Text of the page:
Digital documents and communications are the norm today in business. Just as companies have made this transition, lawsuits have also moved into the digital world. eDiscovery is now a common way for lawyers to gather electronically stored information (ESI) that is relevant to cases.
After the scope of an eDiscovery project is defined in a “meet and confer” session, the difficult work begins. One approach is expert manual review, where a team of people read documents and decide if information is discoverable. This process is time-consuming, expensive and inefficient
The explosion of Big Data within the business world means that huge volumes of documents are now common for eDiscovery. These large amounts of data simply can’t be reviewed without the assistance of technology. Some eDiscovery systems use keyword searches, but language by its very nature is ambiguous. As a result, keyword search results rarely include the documents that are most relevant, or relevant documents are overwhelmed by the volume of data returned in the search.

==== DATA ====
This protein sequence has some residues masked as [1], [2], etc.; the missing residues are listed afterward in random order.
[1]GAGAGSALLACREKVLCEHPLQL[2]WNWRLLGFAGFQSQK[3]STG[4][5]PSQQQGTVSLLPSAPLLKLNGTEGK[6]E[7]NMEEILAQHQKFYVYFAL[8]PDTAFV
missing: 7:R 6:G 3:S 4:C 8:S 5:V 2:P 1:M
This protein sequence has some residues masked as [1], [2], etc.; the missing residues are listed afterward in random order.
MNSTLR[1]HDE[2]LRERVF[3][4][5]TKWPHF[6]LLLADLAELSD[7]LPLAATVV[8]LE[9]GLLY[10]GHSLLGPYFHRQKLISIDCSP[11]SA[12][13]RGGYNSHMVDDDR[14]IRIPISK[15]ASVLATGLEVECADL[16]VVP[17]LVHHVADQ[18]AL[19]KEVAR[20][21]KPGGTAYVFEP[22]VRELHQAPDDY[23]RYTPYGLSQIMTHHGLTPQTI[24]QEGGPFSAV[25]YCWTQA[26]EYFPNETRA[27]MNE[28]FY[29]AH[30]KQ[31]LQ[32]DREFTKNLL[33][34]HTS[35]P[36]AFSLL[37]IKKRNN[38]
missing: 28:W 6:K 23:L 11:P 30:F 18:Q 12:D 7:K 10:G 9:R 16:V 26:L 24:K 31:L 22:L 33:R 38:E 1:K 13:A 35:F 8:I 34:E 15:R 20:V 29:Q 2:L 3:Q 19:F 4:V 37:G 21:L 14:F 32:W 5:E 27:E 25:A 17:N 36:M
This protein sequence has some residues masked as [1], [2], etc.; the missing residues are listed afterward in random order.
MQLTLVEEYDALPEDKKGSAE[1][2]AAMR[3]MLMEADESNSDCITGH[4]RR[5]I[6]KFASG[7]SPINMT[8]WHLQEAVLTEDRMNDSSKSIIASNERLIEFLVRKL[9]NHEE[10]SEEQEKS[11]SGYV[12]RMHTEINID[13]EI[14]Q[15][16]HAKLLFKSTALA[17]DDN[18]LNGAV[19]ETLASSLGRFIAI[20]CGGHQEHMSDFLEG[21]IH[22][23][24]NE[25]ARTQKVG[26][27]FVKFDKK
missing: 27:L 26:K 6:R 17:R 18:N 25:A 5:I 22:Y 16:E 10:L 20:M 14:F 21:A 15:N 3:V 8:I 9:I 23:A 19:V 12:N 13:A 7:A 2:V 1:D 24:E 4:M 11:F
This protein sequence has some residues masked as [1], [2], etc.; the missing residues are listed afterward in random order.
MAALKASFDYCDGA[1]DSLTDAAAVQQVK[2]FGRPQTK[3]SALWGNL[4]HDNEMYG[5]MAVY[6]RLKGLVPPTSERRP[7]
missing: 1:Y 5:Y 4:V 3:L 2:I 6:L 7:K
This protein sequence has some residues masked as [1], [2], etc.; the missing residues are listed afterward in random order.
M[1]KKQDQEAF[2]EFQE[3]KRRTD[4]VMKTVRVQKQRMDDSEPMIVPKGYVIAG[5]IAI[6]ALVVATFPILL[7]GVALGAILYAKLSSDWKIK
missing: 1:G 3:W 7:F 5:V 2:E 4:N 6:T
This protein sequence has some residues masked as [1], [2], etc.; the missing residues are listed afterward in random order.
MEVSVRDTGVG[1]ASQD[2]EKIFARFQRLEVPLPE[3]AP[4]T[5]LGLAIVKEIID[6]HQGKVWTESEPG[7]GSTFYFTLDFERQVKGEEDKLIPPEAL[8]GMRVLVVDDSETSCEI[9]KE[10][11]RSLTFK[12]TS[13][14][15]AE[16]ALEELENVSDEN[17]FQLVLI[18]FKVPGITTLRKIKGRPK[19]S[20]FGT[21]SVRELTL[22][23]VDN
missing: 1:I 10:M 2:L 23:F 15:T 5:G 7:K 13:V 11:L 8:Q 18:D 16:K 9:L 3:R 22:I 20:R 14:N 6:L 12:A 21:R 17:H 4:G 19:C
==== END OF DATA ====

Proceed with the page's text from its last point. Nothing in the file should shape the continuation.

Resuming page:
Predictive coding is a powerful tool that significantly reduces the cost and time needed for eDiscovery, while increasing the effectiveness of searches. Predictive coding relies on mathematical models to create an accurate subset of relevant documents. This eDiscovery technique has been accepted by courts, as evidenced by Da Silva Moore v. Publicis Groupe and the Global Aerospace Inc., et al v. Landow Aviation, L.P. d/b/a Dulles Jet Center cases in 2012.